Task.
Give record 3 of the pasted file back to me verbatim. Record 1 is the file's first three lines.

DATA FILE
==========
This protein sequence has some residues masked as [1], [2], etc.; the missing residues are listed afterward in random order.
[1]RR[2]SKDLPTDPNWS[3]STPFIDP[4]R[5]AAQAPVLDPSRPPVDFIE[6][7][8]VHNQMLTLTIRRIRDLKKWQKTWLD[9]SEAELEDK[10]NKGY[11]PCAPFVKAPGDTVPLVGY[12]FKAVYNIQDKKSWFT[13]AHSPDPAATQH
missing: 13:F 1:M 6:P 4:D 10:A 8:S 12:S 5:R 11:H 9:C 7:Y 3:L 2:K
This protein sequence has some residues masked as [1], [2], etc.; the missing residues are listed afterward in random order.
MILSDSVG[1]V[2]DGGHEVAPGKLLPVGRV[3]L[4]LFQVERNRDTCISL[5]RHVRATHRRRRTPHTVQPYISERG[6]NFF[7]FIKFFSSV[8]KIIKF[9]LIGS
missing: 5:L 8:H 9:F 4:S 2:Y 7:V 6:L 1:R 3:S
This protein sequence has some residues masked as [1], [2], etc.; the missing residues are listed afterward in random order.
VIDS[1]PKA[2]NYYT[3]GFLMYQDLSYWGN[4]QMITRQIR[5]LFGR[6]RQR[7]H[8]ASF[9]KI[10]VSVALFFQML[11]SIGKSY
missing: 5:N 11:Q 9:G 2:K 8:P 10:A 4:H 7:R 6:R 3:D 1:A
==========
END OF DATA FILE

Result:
This protein sequence has some residues masked as [1], [2], etc.; the missing residues are listed afterward in random order.
VIDS[1]PKA[2]NYYT[3]GFLMYQDLSYWGN[4]QMITRQIR[5]LFGR[6]RQR[7]H[8]ASF[9]KI[10]VSVALFFQML[11]SIGKSY
missing: 5:N 11:Q 9:G 2:K 8:P 10:A 4:H 7:R 6:R 3:D 1:A